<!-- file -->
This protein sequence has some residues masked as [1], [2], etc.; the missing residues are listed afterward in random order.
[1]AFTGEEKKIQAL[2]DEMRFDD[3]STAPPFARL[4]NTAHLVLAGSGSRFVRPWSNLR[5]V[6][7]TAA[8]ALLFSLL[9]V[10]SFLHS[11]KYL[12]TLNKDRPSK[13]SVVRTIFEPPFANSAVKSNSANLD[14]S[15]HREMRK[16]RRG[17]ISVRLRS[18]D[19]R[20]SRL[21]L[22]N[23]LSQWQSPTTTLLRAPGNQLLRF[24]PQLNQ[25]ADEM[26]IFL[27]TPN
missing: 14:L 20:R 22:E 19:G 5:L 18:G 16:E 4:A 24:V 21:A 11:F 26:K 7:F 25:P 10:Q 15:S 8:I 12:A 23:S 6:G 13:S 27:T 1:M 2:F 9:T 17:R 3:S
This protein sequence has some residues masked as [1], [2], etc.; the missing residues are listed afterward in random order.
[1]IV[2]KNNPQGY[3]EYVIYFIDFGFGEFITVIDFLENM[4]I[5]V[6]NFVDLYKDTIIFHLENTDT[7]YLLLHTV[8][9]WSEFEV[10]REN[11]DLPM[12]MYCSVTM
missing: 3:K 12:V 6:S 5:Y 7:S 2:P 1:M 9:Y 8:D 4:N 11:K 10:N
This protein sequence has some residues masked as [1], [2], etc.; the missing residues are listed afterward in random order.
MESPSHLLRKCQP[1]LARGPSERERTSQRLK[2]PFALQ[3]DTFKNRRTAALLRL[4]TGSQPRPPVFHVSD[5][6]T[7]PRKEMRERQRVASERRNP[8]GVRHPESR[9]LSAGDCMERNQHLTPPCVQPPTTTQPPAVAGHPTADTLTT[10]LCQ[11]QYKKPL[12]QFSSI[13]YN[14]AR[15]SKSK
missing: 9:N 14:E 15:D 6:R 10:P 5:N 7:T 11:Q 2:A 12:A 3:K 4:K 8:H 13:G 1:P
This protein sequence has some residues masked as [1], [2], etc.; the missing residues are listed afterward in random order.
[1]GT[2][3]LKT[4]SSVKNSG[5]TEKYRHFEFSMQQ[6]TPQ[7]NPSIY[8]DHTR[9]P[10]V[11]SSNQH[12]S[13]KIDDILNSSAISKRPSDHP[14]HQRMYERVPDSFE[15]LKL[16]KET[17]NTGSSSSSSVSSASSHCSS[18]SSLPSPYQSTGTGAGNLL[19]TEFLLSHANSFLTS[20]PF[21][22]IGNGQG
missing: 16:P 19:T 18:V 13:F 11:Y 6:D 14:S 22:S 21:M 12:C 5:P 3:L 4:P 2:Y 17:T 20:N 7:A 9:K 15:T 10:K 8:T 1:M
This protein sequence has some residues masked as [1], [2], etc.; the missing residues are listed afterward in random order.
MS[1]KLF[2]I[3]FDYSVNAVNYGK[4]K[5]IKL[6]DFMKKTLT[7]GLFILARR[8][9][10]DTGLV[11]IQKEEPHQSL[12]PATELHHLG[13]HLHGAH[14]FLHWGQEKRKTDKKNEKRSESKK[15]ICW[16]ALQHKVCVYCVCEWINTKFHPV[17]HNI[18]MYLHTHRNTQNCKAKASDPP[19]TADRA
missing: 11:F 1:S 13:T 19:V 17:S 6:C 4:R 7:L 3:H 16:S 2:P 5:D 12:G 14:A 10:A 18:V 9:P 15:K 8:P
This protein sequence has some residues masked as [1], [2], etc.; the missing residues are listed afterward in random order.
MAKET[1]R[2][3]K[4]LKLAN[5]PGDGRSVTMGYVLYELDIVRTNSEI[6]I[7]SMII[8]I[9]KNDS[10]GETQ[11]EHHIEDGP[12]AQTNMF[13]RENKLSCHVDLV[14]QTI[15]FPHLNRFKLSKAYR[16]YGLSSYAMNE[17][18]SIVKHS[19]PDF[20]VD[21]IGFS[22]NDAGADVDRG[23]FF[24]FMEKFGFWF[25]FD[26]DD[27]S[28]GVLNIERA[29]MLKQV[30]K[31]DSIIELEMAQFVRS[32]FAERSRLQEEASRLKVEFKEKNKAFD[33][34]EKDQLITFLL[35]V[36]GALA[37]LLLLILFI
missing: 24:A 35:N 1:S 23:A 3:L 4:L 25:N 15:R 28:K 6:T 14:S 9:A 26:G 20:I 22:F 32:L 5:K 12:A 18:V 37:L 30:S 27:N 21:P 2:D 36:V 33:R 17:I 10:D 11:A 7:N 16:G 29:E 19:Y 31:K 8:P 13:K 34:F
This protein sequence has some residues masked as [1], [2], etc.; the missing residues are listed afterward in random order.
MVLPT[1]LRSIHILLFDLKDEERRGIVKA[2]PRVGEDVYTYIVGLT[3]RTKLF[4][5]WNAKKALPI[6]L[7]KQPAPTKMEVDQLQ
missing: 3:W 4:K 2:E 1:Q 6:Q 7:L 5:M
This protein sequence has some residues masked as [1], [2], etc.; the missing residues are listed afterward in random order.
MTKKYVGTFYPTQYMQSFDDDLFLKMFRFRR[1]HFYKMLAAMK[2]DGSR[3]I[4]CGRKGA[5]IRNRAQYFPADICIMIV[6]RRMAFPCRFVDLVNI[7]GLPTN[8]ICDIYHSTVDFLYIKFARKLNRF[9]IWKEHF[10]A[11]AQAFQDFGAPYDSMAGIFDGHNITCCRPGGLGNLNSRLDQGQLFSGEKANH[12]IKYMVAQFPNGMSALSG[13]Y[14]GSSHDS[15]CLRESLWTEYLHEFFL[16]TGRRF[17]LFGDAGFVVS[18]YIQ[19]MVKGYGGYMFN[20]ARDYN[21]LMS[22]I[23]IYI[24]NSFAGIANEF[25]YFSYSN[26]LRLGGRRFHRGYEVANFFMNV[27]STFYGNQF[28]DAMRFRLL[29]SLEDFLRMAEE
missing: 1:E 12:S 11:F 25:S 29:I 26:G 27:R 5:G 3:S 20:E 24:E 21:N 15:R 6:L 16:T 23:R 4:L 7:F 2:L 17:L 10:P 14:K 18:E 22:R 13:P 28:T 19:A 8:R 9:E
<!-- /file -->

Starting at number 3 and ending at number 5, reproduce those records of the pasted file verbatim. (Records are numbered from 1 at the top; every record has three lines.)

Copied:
This protein sequence has some residues masked as [1], [2], etc.; the missing residues are listed afterward in random order.
MESPSHLLRKCQP[1]LARGPSERERTSQRLK[2]PFALQ[3]DTFKNRRTAALLRL[4]TGSQPRPPVFHVSD[5][6]T[7]PRKEMRERQRVASERRNP[8]GVRHPESR[9]LSAGDCMERNQHLTPPCVQPPTTTQPPAVAGHPTADTLTT[10]LCQ[11]QYKKPL[12]QFSSI[13]YN[14]AR[15]SKSK
missing: 9:N 14:E 15:D 6:R 10:P 5:N 7:T 11:Q 2:A 12:A 3:K 4:K 8:H 13:G 1:P
This protein sequence has some residues masked as [1], [2], etc.; the missing residues are listed afterward in random order.
[1]GT[2][3]LKT[4]SSVKNSG[5]TEKYRHFEFSMQQ[6]TPQ[7]NPSIY[8]DHTR[9]P[10]V[11]SSNQH[12]S[13]KIDDILNSSAISKRPSDHP[14]HQRMYERVPDSFE[15]LKL[16]KET[17]NTGSSSSSSVSSASSHCSS[18]SSLPSPYQSTGTGAGNLL[19]TEFLLSHANSFLTS[20]PF[21][22]IGNGQG
missing: 16:P 19:T 18:V 13:F 11:Y 6:D 14:S 22:S 21:M 12:C 5:P 3:L 4:P 2:Y 17:T 20:N 7:A 9:K 15:T 10:K 8:T 1:M
This protein sequence has some residues masked as [1], [2], etc.; the missing residues are listed afterward in random order.
MS[1]KLF[2]I[3]FDYSVNAVNYGK[4]K[5]IKL[6]DFMKKTLT[7]GLFILARR[8][9][10]DTGLV[11]IQKEEPHQSL[12]PATELHHLG[13]HLHGAH[14]FLHWGQEKRKTDKKNEKRSESKK[15]ICW[16]ALQHKVCVYCVCEWINTKFHPV[17]HNI[18]MYLHTHRNTQNCKAKASDPP[19]TADRA
missing: 11:F 1:S 13:T 19:V 17:S 6:C 4:R 7:L 3:H 16:S 2:P 5:D 12:G 14:A 10:A 18:V 9:P 15:K 8:P